Yusuf Islam, inspired by the revolutions and uprisings across the Arab World has written a song called “My People”. The song will be released as a free download in the near future. Yusuf Islam discusses the song during an interview (which includes a clip of the song) with Riz Khan for Al Jazerra English.
Suze Rotolo, who was Bob Dylan’s girlfriend during his early days in New York, and who was a major influence behind some of his “protest songs” died on the 24th February. Suze was heavily engaged with civil rights and left wing causes long before Dylan was; she took him to CORE (Congress of Racial Equality) and made him aware of many political issues. For example Suze told him the story of the murder of Emmett Till in 1955, which inspired him to write “The Death of Emmett Till”.
The Global Press Institute reports that songs have had an important role in the recent Ugandan elections. Judith Nabakooba, a PR officer for the Uganda Police Force released a song called Makuume Edembe to help promote a peaceful presidential vote in Uganda. Radio played a major part in the election process and Makuume Edembe was broadcast many times; commentators say that the playing of such songs was an important part in persuading voters to move away from the violence which has affected some previous elections.
Following a gig in Glasgow Billy Bragg joined Glasgow University students during their occupation of the University’s Hetherington Research Club, part of ongoing protests against budget and staff cuts. Billy stayed for 2 hours, and sang the Internationale; to the students’ credit he reported that they knew the words and were able to join in the singing.
In a move reflecting what might become a uniting in solidarity of revolutionary movements across the Middle East, artists from Libya, Egypt, Tunisia and Algeria have joined together to produce Mixtape Vol. 1 , a compilation of songs about the recent uprisings and protests. The artists are El Génèral (Tunisia), Mr. Shooma (Tunisia), Mohamed Ali Ben Jemaa (Tunisia), Ramy Donjewan (Egypt), Ahmed Rock (Egypt), Revolution Recordz (Egypt), Lotfi Double Kanon (Algeria), and Ibn Thabit (Libya)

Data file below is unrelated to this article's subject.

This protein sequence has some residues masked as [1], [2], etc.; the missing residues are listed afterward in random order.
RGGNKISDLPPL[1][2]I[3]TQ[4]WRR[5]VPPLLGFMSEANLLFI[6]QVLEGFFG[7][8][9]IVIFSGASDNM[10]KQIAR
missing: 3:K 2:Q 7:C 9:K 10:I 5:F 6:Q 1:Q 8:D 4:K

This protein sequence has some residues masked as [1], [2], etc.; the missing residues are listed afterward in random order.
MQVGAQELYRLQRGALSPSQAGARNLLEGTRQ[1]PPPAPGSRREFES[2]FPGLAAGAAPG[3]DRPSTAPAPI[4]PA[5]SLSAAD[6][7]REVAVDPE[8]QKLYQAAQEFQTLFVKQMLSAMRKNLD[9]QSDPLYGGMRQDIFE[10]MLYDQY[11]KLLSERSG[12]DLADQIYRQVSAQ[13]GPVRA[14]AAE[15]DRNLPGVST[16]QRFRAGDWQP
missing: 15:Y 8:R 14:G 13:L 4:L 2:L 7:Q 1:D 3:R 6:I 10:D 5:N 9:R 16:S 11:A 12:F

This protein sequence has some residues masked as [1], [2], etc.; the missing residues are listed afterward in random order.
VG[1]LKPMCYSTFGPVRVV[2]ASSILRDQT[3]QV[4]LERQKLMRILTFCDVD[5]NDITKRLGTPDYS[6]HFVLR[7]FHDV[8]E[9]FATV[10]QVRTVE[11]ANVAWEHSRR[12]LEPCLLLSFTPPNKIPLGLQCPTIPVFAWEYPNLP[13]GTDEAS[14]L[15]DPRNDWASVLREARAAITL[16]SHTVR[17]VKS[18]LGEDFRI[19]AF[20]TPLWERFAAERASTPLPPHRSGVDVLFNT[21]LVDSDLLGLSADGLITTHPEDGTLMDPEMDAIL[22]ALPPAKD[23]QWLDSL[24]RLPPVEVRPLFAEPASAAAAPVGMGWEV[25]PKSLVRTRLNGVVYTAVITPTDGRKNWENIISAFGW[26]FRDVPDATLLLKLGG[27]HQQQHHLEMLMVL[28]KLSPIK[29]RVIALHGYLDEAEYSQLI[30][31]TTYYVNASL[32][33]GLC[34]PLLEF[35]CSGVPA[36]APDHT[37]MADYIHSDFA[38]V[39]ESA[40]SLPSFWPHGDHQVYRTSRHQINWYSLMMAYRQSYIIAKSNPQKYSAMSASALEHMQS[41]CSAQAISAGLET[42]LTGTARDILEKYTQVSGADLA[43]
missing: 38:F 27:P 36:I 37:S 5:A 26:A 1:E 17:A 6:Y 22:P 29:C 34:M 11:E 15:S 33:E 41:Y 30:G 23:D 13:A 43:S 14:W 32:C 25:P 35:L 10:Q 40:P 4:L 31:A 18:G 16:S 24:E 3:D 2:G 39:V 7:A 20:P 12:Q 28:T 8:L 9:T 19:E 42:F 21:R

Egypt Fight Song” (Behead The King) with Bird, The Truth, and produced by DJ Nas, a powerful hip hop summary of the feelings driving the Egyptian Revolution, is available from several web sources, and is an outstanding example of utilising the internet to promote songs for change.
Egyptian rap group Arabian Knightz released a song called Rebel on the first day after internet services where restored in Egypt. Arabian Knightz is based in Cairo with mc’s: Rush, Sphinx, & E-Money as members. Rebel also features Lauryn Hill.
Time magazine online has a very interesting article about the songs being created in support of the uprisings sweeping the Middle East. This once again highlights the power of the internet both for those organising activism, and for capturing and disseminating songs – one of the most effective tools for any campaign.
CTV Toronto News reports that members of the Mohawk and Algonquin First Nations are staging an ongoing protest outside the Ottawa Legislature. Campaigners have been singing and beating drums in protest, for both religious and environmental reasons, at the clear-felling of forest on Algonquin lands. Danny Beaton, a member of the Mohawk Turtle Clan said “That sacred forest is honoured by the native people, and it should be honoured by the people that are in the House of Commons.” Daniel Bernard of the Algonquin Amikwabe clan commented “It’s total violence against Algonquin First Nations. It’s total disrespect for our nation.”
All media forms are awash with news and reviews of P.J. Harvey’s new album Let England Shake. Described by Harvey as “socially apocalyptic” Let England Shake is an album of dark, bleak songs about the horror of war and violence exposed in graphic detail.